Summer is the season when readers have more time to read than usual. Accordingly, there seems to be more talk than usual these days about what people are reading or planning to read. So I thought I would ask several writers about their summer reading.
I posed three questions to them:
- What have you read recently that impressed you (and that readers should know about)?
- What are you currently reading?
- What is in your To Be Read stack?
I received the responses that follow, each of which includes books you will almost certainly want to read. There are more good books being published than ever, and there are still all those earlier books, from classics to last year’s overlooked books, so the options for readers are truly unlimited.
Part 1 of this feature was posted on July 20, 2014 and can be found here.
Katie Crouch, author of Abroad
Recently Read: The Blindfold by Siri Hustvedt. This legendary writer’s first book. In this novel-in-stories, Iris Vegan is an impoverished graduate student in New York. I love how having no money is met with fear and utter despair here, which is such a very real phenomenon. So many times in novels characters say they’re broke, but being a woman alone with no money in New York invokes a special sort of peril. The book has some wonderful twists, during one of which Iris cross dresses, and another when she has a brush with madness. She also falls completely for the wrong man. It’s a truly wonderful psychological thriller.
Reading now: The Year She Left Us by Kathryn Ma. It’s about a young adopted Chinese woman in the U.S. who returns to her homeland to research her family, and how that choice reverberates throughout her life and her current fractured clan. The writing is out of this world.
Going to read: The Hundred Year House by Rebecca Makkai. I’ve heard great things about this one. Plus it’s spooky, and I love spook. Great writing? An English manor house? Twisted characters? I’m sold.
[My review of Abroad is coming soon.]
Kimberly Elkins, author of What is Visible
What I read recently that impressed me: David Samuel Levinson recently published a stunning novel, Antonia Lively Breaks the Silence, that really knocked my socks off. The book manages the nearly impossible feat of being a page-turner while still embracing literary writing of the highest order. The novel is populated by unforgettable characters, and the secrets abound and rebound. Trust me, you want to read this one!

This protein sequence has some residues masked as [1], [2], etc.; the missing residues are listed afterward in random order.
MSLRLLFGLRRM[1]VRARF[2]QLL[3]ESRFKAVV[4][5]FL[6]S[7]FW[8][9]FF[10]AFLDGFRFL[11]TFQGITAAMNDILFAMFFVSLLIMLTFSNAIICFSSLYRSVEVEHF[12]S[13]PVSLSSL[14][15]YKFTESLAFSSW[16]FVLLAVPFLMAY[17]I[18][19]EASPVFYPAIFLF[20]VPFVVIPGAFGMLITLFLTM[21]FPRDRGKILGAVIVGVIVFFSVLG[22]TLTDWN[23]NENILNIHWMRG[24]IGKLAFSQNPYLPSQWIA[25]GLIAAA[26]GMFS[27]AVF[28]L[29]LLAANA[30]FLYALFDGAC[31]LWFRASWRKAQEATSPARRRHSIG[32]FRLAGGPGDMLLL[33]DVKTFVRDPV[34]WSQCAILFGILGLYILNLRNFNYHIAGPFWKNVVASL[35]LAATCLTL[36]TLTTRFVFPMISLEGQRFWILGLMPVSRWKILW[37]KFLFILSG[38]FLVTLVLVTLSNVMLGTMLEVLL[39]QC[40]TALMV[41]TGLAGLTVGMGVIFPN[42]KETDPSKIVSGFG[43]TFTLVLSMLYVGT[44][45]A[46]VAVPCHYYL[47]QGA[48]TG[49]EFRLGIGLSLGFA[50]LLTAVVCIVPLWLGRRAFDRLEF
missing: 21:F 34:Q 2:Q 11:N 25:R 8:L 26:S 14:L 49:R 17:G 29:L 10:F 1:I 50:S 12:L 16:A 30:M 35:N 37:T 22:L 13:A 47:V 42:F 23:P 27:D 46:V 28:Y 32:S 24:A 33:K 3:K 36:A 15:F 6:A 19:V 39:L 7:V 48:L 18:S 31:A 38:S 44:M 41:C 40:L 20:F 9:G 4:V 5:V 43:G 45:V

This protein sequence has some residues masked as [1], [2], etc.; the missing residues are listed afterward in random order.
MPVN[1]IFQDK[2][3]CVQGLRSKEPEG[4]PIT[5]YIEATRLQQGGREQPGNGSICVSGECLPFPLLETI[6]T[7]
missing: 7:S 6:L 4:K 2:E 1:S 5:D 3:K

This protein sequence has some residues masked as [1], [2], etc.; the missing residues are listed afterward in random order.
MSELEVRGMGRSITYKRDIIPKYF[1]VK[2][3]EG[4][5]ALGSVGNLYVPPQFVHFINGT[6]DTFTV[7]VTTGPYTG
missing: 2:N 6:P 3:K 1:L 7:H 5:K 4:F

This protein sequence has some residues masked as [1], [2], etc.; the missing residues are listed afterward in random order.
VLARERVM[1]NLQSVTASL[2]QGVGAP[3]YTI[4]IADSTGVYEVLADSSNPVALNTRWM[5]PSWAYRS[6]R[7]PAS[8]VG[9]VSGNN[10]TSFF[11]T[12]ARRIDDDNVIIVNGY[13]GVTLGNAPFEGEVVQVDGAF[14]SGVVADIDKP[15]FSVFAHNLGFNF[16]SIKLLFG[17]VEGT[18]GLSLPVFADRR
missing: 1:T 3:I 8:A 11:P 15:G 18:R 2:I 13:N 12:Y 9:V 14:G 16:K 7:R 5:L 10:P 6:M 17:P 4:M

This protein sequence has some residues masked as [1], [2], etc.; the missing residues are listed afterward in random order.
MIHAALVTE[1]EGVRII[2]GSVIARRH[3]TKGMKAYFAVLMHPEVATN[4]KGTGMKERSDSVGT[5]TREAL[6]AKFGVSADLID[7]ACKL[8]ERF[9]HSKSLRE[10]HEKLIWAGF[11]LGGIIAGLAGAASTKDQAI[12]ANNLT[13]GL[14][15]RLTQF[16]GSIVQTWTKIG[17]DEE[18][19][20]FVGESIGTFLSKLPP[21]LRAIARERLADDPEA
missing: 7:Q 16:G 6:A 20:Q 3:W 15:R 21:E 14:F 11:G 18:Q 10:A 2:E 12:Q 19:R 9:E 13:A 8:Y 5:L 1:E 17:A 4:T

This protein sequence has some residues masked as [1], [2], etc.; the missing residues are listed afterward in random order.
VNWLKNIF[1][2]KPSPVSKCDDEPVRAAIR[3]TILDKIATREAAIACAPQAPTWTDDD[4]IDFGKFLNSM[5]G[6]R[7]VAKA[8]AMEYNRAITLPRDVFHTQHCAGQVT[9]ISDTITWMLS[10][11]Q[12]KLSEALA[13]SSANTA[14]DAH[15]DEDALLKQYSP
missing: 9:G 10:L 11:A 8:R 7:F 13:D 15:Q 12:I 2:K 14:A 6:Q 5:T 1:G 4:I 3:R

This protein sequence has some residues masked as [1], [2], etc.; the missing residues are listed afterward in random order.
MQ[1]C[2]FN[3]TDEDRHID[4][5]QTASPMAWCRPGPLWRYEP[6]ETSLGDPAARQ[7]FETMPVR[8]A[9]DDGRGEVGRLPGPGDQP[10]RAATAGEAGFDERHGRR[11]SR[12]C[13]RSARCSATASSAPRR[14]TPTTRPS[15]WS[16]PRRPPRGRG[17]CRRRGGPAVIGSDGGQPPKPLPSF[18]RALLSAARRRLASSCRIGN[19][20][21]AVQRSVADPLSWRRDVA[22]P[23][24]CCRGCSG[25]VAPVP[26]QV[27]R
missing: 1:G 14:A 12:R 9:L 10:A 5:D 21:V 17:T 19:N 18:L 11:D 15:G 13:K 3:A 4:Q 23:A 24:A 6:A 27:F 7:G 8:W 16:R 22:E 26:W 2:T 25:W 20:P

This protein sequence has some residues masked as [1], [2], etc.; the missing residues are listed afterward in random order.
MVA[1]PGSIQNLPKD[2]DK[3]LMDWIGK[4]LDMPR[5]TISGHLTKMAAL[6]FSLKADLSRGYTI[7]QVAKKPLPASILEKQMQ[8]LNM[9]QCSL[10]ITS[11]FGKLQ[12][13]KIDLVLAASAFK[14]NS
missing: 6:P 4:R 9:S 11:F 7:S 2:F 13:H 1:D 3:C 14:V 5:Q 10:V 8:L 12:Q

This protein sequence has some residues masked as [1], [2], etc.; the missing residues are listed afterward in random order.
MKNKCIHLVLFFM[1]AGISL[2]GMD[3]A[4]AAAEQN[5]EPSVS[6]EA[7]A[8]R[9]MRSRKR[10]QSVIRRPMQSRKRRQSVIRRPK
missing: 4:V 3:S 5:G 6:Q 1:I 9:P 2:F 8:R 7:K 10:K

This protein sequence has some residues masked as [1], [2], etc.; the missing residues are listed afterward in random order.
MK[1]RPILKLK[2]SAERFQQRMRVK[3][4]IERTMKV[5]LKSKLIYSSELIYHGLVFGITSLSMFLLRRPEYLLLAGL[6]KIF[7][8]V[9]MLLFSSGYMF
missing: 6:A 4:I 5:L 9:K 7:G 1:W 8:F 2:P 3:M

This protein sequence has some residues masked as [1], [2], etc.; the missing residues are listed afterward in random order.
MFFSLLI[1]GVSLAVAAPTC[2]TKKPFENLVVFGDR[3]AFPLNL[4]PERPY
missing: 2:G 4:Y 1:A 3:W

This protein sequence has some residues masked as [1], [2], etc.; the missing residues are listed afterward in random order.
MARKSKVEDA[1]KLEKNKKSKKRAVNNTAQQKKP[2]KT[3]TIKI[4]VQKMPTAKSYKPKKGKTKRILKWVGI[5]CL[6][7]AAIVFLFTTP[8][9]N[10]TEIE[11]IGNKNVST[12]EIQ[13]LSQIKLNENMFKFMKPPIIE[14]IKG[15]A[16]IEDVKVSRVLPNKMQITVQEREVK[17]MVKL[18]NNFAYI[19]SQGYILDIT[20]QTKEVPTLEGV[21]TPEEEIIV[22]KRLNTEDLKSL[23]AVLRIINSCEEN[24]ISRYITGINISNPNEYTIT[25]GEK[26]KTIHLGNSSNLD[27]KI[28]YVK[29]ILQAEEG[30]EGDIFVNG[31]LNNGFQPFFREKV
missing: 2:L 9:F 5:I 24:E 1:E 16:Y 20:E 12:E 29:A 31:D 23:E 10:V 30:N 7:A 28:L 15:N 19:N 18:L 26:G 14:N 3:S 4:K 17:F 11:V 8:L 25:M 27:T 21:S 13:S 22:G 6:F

What I’m currently reading: I am, in general, often afraid of poetry–modern poetry, anyway–afraid that it will make me feel stupid for not understanding its obscure tropes and labyrinthine metaphorical conceits, and so when I find a poet whose work stirs me in ways that I both can and cannot understand, and yet is still accessible, then I am smitten. Rita Mae Reese’s The Alphabet Conspiracy is such a book. Reese uses dictionary entries as the jumping-off point to uncover, and to rediscover, messages of the soul encoded in language, and the results are gorgeously engrossing.
What’s up next on my reading list: I’m eager to read Valerie Martin’s The Ghost of the Marie Celeste, another historical novel based on real people and events: the Marie Celeste, a ship which vanished in 1872, and the storm stirred up by young Arthur Conan Doyle’s story about it. Martin’s Property is one of the finest, most stirring novels I’ve ever read, and was key to showing me what historical fiction could be at its best. There’s nothing like learning from a master, page by page, line by line.